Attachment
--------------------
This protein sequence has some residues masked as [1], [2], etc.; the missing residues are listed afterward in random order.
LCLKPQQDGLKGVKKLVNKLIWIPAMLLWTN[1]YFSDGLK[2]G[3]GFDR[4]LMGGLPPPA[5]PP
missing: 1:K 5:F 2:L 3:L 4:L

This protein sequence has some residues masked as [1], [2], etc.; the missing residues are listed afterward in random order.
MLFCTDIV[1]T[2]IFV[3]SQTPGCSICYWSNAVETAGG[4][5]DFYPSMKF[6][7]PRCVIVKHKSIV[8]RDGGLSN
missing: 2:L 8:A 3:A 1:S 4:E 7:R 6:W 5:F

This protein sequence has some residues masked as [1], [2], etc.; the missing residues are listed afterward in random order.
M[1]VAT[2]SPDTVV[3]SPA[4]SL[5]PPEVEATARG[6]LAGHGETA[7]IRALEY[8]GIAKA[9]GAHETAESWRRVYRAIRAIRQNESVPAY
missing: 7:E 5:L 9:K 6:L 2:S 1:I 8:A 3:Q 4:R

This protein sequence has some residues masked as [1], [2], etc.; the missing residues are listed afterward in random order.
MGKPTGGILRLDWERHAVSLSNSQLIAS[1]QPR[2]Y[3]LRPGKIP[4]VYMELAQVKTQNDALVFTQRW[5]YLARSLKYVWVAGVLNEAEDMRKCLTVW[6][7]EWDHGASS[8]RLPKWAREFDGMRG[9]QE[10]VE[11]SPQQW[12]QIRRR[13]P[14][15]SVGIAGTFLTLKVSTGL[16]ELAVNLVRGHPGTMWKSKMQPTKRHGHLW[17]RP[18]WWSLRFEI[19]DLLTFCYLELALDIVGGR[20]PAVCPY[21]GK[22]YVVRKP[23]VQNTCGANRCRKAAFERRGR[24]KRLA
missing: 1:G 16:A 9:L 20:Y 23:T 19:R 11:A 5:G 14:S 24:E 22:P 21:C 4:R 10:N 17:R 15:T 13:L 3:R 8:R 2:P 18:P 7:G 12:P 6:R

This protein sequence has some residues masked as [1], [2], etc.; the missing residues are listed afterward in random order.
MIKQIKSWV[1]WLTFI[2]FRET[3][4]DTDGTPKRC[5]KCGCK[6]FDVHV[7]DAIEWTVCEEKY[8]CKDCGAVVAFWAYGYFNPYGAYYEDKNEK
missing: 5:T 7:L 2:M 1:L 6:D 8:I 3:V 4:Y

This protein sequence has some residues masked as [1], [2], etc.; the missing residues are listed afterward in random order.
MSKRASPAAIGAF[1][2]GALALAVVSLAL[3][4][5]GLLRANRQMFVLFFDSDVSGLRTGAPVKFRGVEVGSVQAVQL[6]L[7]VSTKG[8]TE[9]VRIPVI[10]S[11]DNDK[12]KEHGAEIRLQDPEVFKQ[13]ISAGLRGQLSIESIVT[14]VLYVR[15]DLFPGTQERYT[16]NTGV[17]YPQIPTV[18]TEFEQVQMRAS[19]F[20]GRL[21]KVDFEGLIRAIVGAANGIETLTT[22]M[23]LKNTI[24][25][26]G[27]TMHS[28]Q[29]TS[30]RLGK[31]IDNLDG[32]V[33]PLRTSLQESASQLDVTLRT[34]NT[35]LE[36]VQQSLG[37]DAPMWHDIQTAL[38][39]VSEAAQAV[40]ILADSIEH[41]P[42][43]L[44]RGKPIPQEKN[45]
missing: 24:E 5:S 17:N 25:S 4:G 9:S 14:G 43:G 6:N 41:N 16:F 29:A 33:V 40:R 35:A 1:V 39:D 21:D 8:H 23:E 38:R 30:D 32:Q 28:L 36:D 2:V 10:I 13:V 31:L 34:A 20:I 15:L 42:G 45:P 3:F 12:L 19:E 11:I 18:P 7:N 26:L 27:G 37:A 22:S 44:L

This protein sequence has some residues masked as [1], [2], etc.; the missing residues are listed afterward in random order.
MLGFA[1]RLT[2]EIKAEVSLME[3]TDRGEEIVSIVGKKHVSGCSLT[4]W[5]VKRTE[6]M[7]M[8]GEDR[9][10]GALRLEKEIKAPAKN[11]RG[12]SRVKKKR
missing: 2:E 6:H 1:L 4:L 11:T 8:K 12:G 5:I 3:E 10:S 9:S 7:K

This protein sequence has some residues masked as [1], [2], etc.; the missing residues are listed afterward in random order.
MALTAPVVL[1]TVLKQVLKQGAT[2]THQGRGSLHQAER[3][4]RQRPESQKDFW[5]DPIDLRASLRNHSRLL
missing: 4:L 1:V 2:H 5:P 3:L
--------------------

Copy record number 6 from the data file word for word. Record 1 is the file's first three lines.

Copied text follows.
This protein sequence has some residues masked as [1], [2], etc.; the missing residues are listed afterward in random order.
MSKRASPAAIGAF[1][2]GALALAVVSLAL[3][4][5]GLLRANRQMFVLFFDSDVSGLRTGAPVKFRGVEVGSVQAVQL[6]L[7]VSTKG[8]TE[9]VRIPVI[10]S[11]DNDK[12]KEHGAEIRLQDPEVFKQ[13]ISAGLRGQLSIESIVT[14]VLYVR[15]DLFPGTQERYT[16]NTGV[17]YPQIPTV[18]TEFEQVQMRAS[19]F[20]GRL[21]KVDFEGLIRAIVGAANGIETLTT[22]M[23]LKNTI[24][25][26]G[27]TMHS[28]Q[29]TS[30]RLGK[31]IDNLDG[32]V[33]PLRTSLQESASQLDVTLRT[34]NT[35]LE[36]VQQSLG[37]DAPMWHDIQTAL[38][39]VSEAAQAV[40]ILADSIEH[41]P[42][43]L[44]RGKPIPQEKN[45]
missing: 24:E 5:S 17:N 25:S 4:G 9:S 14:G 43:G 6:N 41:N 16:F 29:A 33:V 40:R 35:A 1:V 39:D 21:D 8:H 23:E 38:R 30:D 32:Q 28:L 36:D 2:V 10:I 13:V 31:L 34:A 20:I 15:L 42:G 45:P 3:F 12:L 19:E 11:I 18:P 7:N 26:L 27:G 37:A 22:S 44:L